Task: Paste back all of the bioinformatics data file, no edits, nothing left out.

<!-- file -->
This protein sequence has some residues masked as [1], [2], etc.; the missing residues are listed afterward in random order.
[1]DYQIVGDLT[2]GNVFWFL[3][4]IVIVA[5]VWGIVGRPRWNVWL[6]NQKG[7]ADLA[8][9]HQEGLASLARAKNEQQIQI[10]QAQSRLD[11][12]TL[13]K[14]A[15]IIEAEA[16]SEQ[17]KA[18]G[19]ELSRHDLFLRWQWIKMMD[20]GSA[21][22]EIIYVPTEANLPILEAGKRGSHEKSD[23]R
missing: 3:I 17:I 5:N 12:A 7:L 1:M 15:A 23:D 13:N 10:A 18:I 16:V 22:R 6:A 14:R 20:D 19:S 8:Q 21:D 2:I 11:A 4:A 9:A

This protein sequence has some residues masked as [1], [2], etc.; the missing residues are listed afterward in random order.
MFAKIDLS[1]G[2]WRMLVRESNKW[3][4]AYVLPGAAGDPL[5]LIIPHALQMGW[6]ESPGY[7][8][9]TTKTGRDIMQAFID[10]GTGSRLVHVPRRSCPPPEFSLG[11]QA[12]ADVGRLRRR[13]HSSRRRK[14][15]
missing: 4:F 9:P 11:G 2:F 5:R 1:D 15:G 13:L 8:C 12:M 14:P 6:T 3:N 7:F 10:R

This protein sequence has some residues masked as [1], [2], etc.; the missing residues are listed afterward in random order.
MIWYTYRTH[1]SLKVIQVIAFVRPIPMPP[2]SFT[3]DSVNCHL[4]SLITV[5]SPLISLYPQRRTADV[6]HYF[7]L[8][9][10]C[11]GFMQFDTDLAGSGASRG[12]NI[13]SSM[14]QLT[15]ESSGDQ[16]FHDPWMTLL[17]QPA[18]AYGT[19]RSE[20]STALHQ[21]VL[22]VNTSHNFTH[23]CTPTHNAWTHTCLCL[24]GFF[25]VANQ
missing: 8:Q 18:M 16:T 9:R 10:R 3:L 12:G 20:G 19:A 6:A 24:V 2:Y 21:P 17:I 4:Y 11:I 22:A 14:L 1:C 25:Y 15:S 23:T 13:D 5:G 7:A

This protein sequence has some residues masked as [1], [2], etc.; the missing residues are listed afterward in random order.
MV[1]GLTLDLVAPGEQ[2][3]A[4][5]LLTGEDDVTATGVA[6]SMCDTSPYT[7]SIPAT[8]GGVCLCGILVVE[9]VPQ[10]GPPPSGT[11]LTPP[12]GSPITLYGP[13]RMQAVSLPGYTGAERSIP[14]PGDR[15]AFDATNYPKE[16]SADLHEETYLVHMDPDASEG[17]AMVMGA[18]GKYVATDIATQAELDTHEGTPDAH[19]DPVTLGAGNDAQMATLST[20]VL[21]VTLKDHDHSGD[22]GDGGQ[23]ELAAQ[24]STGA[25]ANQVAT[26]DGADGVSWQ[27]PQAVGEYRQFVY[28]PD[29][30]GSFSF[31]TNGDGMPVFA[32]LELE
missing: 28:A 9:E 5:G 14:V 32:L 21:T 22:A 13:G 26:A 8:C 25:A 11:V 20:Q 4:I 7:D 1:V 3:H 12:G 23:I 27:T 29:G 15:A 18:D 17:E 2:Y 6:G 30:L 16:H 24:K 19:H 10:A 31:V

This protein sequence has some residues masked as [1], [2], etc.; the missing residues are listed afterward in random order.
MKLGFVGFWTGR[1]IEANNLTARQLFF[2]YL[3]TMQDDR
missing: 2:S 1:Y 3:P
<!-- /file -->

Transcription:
This protein sequence has some residues masked as [1], [2], etc.; the missing residues are listed afterward in random order.
[1]DYQIVGDLT[2]GNVFWFL[3][4]IVIVA[5]VWGIVGRPRWNVWL[6]NQKG[7]ADLA[8][9]HQEGLASLARAKNEQQIQI[10]QAQSRLD[11][12]TL[13]K[14]A[15]IIEAEA[16]SEQ[17]KA[18]G[19]ELSRHDLFLRWQWIKMMD[20]GSA[21][22]EIIYVPTEANLPILEAGKRGSHEKSD[23]R
missing: 3:I 17:I 5:N 12:A 7:L 1:M 15:A 23:D 13:N 10:A 18:I 16:V 22:R 6:A 14:R 20:D 19:S 8:Q 21:D 2:I 11:A 4:A 9:A

This protein sequence has some residues masked as [1], [2], etc.; the missing residues are listed afterward in random order.
MFAKIDLS[1]G[2]WRMLVRESNKW[3][4]AYVLPGAAGDPL[5]LIIPHALQMGW[6]ESPGY[7][8][9]TTKTGRDIMQAFID[10]GTGSRLVHVPRRSCPPPEFSLG[11]QA[12]ADVGRLRRR[13]HSSRRRK[14][15]
missing: 4:F 9:P 11:G 2:F 5:R 1:D 15:G 13:L 8:C 12:M 14:P 6:T 3:N 7:F 10:R

This protein sequence has some residues masked as [1], [2], etc.; the missing residues are listed afterward in random order.
MIWYTYRTH[1]SLKVIQVIAFVRPIPMPP[2]SFT[3]DSVNCHL[4]SLITV[5]SPLISLYPQRRTADV[6]HYF[7]L[8][9][10]C[11]GFMQFDTDLAGSGASRG[12]NI[13]SSM[14]QLT[15]ESSGDQ[16]FHDPWMTLL[17]QPA[18]AYGT[19]RSE[20]STALHQ[21]VL[22]VNTSHNFTH[23]CTPTHNAWTHTCLCL[24]GFF[25]VANQ
missing: 8:Q 18:M 16:T 9:R 10:R 3:L 12:G 20:G 19:A 6:A 24:V 2:Y 21:P 17:I 4:Y 11:I 22:A 14:L 1:C 25:Y 15:S 23:T 13:D 5:G 7:A

This protein sequence has some residues masked as [1], [2], etc.; the missing residues are listed afterward in random order.
MV[1]GLTLDLVAPGEQ[2][3]A[4][5]LLTGEDDVTATGVA[6]SMCDTSPYT[7]SIPAT[8]GGVCLCGILVVE[9]VPQ[10]GPPPSGT[11]LTPP[12]GSPITLYGP[13]RMQAVSLPGYTGAERSIP[14]PGDR[15]AFDATNYPKE[16]SADLHEETYLVHMDPDASEG[17]AMVMGA[18]GKYVATDIATQAELDTHEGTPDAH[19]DPVTLGAGNDAQMATLST[20]VL[21]VTLKDHDHSGD[22]GDGGQ[23]ELAAQ[24]STGA[25]ANQVAT[26]DGADGVSWQ[27]PQAVGEYRQFVY[28]PD[29][30]GSFSF[31]TNGDGMPVFA[32]LELE
missing: 28:A 9:E 5:G 14:V 32:L 21:T 22:A 13:G 26:A 8:C 25:A 11:V 20:Q 4:I 7:D 1:V 3:H 12:G 23:I 27:T 29:G 15:A 18:D 17:E 2:Y 6:G 30:L 16:H 24:K 19:H 10:A 31:V

This protein sequence has some residues masked as [1], [2], etc.; the missing residues are listed afterward in random order.
MKLGFVGFWTGR[1]IEANNLTARQLFF[2]YL[3]TMQDDR
missing: 2:S 1:Y 3:P